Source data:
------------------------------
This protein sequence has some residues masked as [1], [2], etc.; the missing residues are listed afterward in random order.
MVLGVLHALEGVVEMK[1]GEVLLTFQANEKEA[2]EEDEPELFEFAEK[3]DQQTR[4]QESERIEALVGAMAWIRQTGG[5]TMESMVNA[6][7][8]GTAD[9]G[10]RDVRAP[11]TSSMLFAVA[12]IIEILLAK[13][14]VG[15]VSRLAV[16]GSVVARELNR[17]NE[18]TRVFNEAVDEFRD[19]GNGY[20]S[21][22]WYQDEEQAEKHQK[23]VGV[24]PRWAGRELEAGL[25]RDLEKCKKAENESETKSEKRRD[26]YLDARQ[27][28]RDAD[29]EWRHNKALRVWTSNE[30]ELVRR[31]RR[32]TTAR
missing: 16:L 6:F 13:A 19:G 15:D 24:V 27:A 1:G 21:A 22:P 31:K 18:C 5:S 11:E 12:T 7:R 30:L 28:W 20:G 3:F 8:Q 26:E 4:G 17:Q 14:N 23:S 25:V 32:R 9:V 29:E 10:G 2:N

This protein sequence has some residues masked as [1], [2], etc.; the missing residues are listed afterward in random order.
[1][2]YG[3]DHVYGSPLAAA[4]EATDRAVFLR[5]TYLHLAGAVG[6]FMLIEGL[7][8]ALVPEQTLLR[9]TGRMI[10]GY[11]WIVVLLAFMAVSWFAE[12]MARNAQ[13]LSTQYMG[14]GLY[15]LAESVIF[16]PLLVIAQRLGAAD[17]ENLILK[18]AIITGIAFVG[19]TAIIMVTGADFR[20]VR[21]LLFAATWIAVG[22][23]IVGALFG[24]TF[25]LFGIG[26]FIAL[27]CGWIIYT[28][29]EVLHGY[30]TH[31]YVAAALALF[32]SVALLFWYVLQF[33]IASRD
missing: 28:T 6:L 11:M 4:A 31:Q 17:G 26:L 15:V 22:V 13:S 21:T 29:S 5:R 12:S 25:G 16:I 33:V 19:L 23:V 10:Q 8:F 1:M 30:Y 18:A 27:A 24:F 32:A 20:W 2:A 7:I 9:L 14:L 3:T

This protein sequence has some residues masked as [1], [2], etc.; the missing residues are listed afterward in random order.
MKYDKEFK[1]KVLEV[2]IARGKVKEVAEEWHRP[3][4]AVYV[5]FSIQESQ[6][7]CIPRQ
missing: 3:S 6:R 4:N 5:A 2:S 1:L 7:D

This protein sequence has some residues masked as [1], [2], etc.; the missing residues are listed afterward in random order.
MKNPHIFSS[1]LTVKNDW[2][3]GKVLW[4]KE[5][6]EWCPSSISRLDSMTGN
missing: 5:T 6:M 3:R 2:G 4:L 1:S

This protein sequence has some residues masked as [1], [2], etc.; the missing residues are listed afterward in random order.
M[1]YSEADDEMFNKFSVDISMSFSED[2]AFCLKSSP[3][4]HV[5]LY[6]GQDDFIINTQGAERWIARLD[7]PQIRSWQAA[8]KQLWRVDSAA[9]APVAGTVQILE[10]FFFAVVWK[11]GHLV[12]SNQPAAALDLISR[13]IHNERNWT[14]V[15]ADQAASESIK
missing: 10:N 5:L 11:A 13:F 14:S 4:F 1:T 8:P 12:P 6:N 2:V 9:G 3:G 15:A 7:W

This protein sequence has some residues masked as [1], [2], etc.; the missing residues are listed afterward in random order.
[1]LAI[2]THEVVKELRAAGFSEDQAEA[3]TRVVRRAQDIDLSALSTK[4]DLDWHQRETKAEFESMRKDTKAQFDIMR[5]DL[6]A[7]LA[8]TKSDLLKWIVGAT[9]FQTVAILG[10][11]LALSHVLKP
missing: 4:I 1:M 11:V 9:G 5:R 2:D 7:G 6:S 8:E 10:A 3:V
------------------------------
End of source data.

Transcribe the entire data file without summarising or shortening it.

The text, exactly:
This protein sequence has some residues masked as [1], [2], etc.; the missing residues are listed afterward in random order.
MVLGVLHALEGVVEMK[1]GEVLLTFQANEKEA[2]EEDEPELFEFAEK[3]DQQTR[4]QESERIEALVGAMAWIRQTGG[5]TMESMVNA[6][7][8]GTAD[9]G[10]RDVRAP[11]TSSMLFAVA[12]IIEILLAK[13][14]VG[15]VSRLAV[16]GSVVARELNR[17]NE[18]TRVFNEAVDEFRD[19]GNGY[20]S[21][22]WYQDEEQAEKHQK[23]VGV[24]PRWAGRELEAGL[25]RDLEKCKKAENESETKSEKRRD[26]YLDARQ[27][28]RDAD[29]EWRHNKALRVWTSNE[30]ELVRR[31]RR[32]TTAR
missing: 16:L 6:F 13:A 19:G 15:D 24:V 27:A 1:G 21:A 22:P 31:K 18:C 5:S 11:E 12:T 7:R 30:L 28:W 20:G 3:F 8:Q 26:E 4:G 17:Q 14:N 23:S 25:V 32:R 9:V 29:E 10:G 2:N

This protein sequence has some residues masked as [1], [2], etc.; the missing residues are listed afterward in random order.
[1][2]YG[3]DHVYGSPLAAA[4]EATDRAVFLR[5]TYLHLAGAVG[6]FMLIEGL[7][8]ALVPEQTLLR[9]TGRMI[10]GY[11]WIVVLLAFMAVSWFAE[12]MARNAQ[13]LSTQYMG[14]GLY[15]LAESVIF[16]PLLVIAQRLGAAD[17]ENLILK[18]AIITGIAFVG[19]TAIIMVTGADFR[20]VR[21]LLFAATWIAVG[22][23]IVGALFG[24]TF[25]LFGIG[26]FIAL[27]CGWIIYT[28][29]EVLHGY[30]TH[31]YVAAALALF[32]SVALLFWYVLQF[33]IASRD
missing: 28:T 6:L 11:M 4:A 31:Q 17:G 26:L 15:V 22:V 13:S 21:T 29:S 5:R 12:S 25:G 16:I 33:V 19:L 23:V 10:Q 8:F 1:M 30:Y 18:A 27:A 24:F 32:A 20:W 2:A 7:I 9:L 14:L 3:T

This protein sequence has some residues masked as [1], [2], etc.; the missing residues are listed afterward in random order.
MKYDKEFK[1]KVLEV[2]IARGKVKEVAEEWHRP[3][4]AVYV[5]FSIQESQ[6][7]CIPRQ
missing: 3:S 6:R 4:N 5:A 2:S 1:L 7:D

This protein sequence has some residues masked as [1], [2], etc.; the missing residues are listed afterward in random order.
MKNPHIFSS[1]LTVKNDW[2][3]GKVLW[4]KE[5][6]EWCPSSISRLDSMTGN
missing: 5:T 6:M 3:R 2:G 4:L 1:S

This protein sequence has some residues masked as [1], [2], etc.; the missing residues are listed afterward in random order.
M[1]YSEADDEMFNKFSVDISMSFSED[2]AFCLKSSP[3][4]HV[5]LY[6]GQDDFIINTQGAERWIARLD[7]PQIRSWQAA[8]KQLWRVDSAA[9]APVAGTVQILE[10]FFFAVVWK[11]GHLV[12]SNQPAAALDLISR[13]IHNERNWT[14]V[15]ADQAASESIK
missing: 10:N 5:L 11:A 13:F 14:S 4:F 1:T 8:P 12:P 6:N 2:V 9:G 3:G 15:A 7:W

This protein sequence has some residues masked as [1], [2], etc.; the missing residues are listed afterward in random order.
[1]LAI[2]THEVVKELRAAGFSEDQAEA[3]TRVVRRAQDIDLSALSTK[4]DLDWHQRETKAEFESMRKDTKAQFDIMR[5]DL[6]A[7]LA[8]TKSDLLKWIVGAT[9]FQTVAILG[10][11]LALSHVLKP
missing: 4:I 1:M 11:V 9:G 5:R 2:D 7:G 6:S 8:E 10:A 3:V